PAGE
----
Continuing with my theme on dealing with mud and preventing mud-related injuries, here is an article with some strategies for dealing with mud on trails and in horse facilities. In addition to creating hazards for people, mud is a health hazard for horses. It can cause foot health issues, increase the risk of falls, and is generally unpleasant for them. Many of the strategies listed in the article such as installing gutters and berms and putting buildings and outdoor arenas on the highest ground possible are good advice for any animal facility. Pay special attention to high traffic areas since they tend to accumulate mud more easily and because the exposure happens more often. Click on the link below to see an article from Equus Magazine on preventing mud in stables and arenas.
Another important area to consider mud when you have horses is on trails. Mud makes it much easier for horses to loose their footing, and mud can hide other hazards for your horses’ feet like rocks or other objects. Horses can even become stuck if the mud is deep enough. Anything that creates a hazard for the horse also creates a hazard for the rider. I found a second article from Equus gives some advice on dealing with mud on trails. Also if you have students or boarders that are less experienced, make sure that they know how to deal with mud before they go out. Riders with less experience are more prone to getting their horses or themselves in trouble even in ideal conditions, and according to the regional rural injury study, riding is the top cause of ag injuries for girls under the age of 18.
I was researching horse safety and came across this website that offers free online horse safety courses for kids and teens. The courses cover a wide range of topics including machine safety, understanding horse behavior, safe riding techniques, and horse care guides. From what I’ve learned from our neighbors who have horses, keeping the horse happy and healthy is especially important if you want to keep people safe! The courses are designed mostly for teens and preteens who are either taking riding lessons or are considering getting a job at a boarding facility, but they could also be beneficial for anyone who is planning on being around horses and doesn’t have much experience with them.
Here is the link to the introductory webpage. If you want to take classes, you can click on the registration link to create an account (this lets you save your progress) and start taking courses.
Here is an article from Equisearch with some tips on transporting horses during the winter. These tips are great for transporting other animals too, and for hauling trailers during the winter. In icy conditions, it’s especially important to make sure that you’re visible to other vehicles. Make sure that all of your light are working and that decals and slow moving vehicle signs are in good shape. Icy roads also make it more difficult to get moving and to stop. Make sure your tires and brakes are in top shape, and carry tire chains just in case. Finally, make sure that human and animal passengers have enough food, water, and insulation to handle a breakdown.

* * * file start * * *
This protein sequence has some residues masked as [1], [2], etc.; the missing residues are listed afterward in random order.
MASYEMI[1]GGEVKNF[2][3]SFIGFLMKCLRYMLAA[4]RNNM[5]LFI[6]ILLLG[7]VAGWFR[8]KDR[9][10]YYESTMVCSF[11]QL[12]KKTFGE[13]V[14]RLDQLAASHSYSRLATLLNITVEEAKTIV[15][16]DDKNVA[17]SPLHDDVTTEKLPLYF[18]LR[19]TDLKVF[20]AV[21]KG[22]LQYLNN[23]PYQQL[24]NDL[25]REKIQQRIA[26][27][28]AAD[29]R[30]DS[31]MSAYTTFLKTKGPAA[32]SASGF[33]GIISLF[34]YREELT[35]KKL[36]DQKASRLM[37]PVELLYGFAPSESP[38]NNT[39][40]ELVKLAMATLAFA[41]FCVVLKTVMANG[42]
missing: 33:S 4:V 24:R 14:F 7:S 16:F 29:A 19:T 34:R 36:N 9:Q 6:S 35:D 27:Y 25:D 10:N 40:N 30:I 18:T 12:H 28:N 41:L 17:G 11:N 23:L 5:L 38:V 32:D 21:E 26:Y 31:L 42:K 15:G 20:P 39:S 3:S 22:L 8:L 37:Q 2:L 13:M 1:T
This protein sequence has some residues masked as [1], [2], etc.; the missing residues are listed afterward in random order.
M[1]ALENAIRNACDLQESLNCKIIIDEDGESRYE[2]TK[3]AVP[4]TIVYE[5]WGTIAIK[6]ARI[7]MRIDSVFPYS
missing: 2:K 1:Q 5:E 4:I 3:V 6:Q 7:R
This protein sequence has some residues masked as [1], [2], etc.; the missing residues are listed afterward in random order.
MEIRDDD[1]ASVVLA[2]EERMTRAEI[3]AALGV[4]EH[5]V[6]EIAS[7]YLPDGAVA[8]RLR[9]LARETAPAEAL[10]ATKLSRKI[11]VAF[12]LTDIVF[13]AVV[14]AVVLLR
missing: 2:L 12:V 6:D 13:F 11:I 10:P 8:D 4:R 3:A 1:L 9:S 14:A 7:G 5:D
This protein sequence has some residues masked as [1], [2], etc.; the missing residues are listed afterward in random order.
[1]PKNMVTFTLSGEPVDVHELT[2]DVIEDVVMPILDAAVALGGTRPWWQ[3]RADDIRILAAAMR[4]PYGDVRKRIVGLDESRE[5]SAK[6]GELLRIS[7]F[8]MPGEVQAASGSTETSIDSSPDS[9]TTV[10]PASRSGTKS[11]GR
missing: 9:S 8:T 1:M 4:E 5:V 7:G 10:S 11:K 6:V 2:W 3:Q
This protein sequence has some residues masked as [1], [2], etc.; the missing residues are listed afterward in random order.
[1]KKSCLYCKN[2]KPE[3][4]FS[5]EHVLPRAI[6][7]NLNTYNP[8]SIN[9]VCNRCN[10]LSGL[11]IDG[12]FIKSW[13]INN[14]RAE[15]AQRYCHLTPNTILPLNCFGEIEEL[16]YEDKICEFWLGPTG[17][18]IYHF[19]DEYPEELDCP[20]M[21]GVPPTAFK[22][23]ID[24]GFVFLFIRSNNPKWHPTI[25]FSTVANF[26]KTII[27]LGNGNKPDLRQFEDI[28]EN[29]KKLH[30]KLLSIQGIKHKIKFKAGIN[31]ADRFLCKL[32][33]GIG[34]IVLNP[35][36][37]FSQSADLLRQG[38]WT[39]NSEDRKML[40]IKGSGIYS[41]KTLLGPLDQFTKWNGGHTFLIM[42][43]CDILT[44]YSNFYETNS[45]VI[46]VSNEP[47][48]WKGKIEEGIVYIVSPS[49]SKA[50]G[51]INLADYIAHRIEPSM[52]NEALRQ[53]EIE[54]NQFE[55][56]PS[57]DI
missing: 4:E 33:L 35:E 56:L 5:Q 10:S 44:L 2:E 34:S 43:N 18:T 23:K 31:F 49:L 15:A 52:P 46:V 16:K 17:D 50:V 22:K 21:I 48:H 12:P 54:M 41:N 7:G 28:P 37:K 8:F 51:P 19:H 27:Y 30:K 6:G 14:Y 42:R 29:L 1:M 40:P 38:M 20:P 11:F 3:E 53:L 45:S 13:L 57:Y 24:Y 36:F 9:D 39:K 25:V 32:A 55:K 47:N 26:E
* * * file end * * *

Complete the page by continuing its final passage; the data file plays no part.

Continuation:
Click here to see the full article
Here is an interesting article I stumbled on while I was doing some research on artificial intelligence for a school project. There is a company in Seattle called Magic AI that has developed a system to monitor horse health and behavior using a camera and deep learning software. For anyone that is unfamiliar with the term, a deep learning program is a type of artificial intelligence where a complex computer learning system is fed data to teach it to identify certain patterns. For this system, they gave the computer videos of horses behaving normally and video of horses experiencing health problems or stress. The system is trained to recognize when a horse is showing signs of stress through a video camera, and can sent an alert to a cell phone app. The system can also be configured to monitor things like temperature, food/water consumption, and to act as a security camera. Owners can also use the wireless connection to check on their horses at any time. At $2500 plus a monthly subscription fee, it’s a pricey system for now, but it might offer a glimpse into the future of health and security monitoring.
Click here to see the article
Today I’m sharing a couple of articles about the most common causes of riding injuries and riding injury prevention. The first article by Equimed (Click here for full article) identifies 5 causes that contribute to riding injuries. These are:
- Lack of proper training of rider and/or horse,
- Rider’s lack of understanding of horse psyche and behavior,
- Lack of proper equipment and attire for horse and rider,
- Inattention on part of rider or others around horses,
- Lack of preparation for unusual situations.
The article then describes in detail how training for horse and rider, proper equipment, and keeping your attention on the task at hand can help reduce risk of injury.
The second article comes from theHorse.com (Click here for full article). It provides details on the most common types of riding injuries, injury rates, and prevention. A lot of the injury prevention advice is the same as in the Equimed article, but it also has a section on planning emergency procedures.
Here is an article I found on riding helmets. It’s produced by a group called Risky Head, which specializes in reviewing all kinds of helmets. The article has reviews of their top 10 picks for riding helmets along with a buying guide. Wearing a helmet designed for riding reduces the risk of dying as a result of a fall by 70%-80% !!(Source)
Click here for riding helmet guide
They also have a top 10 guide for motorcycle helmets, which can also be used with ATVs. Wearing a motorcycle, motocross, or ATV helmet with a face guard reduces the risk for head injury by 64% (Source).
Click here for motorcycle helmet guide